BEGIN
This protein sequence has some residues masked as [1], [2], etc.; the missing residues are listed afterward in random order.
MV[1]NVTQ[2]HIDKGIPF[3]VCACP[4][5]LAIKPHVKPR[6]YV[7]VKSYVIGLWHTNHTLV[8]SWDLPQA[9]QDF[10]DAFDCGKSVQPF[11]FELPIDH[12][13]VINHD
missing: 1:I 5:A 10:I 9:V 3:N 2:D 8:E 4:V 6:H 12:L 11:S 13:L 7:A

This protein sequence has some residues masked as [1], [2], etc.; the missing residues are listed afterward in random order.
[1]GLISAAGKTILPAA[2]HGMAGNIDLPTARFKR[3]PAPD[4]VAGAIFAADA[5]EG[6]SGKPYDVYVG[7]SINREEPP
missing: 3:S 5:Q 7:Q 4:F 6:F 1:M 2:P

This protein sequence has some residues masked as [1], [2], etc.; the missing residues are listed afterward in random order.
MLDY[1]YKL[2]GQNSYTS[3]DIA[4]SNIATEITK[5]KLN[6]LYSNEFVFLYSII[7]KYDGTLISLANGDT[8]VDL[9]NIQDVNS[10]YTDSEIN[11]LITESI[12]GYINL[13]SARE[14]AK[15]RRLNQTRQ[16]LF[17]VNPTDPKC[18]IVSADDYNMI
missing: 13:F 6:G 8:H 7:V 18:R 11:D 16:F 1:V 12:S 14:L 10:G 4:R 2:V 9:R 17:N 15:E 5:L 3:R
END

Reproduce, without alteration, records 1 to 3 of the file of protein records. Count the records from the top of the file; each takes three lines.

This protein sequence has some residues masked as [1], [2], etc.; the missing residues are listed afterward in random order.
MV[1]NVTQ[2]HIDKGIPF[3]VCACP[4][5]LAIKPHVKPR[6]YV[7]VKSYVIGLWHTNHTLV[8]SWDLPQA[9]QDF[10]DAFDCGKSVQPF[11]FELPIDH[12][13]VINHD
missing: 1:I 5:A 10:I 9:V 3:N 2:D 8:E 4:V 6:H 12:L 11:S 13:L 7:A

This protein sequence has some residues masked as [1], [2], etc.; the missing residues are listed afterward in random order.
[1]GLISAAGKTILPAA[2]HGMAGNIDLPTARFKR[3]PAPD[4]VAGAIFAADA[5]EG[6]SGKPYDVYVG[7]SINREEPP
missing: 3:S 5:Q 7:Q 4:F 6:F 1:M 2:P

This protein sequence has some residues masked as [1], [2], etc.; the missing residues are listed afterward in random order.
MLDY[1]YKL[2]GQNSYTS[3]DIA[4]SNIATEITK[5]KLN[6]LYSNEFVFLYSII[7]KYDGTLISLANGDT[8]VDL[9]NIQDVNS[10]YTDSEIN[11]LITESI[12]GYINL[13]SARE[14]AK[15]RRLNQTRQ[16]LF[17]VNPTDPKC[18]IVSADDYNMI
missing: 13:F 6:G 8:H 7:V 18:R 11:D 16:F 1:V 12:S 14:L 10:G 4:R 2:V 9:R 17:N 15:E 5:L 3:R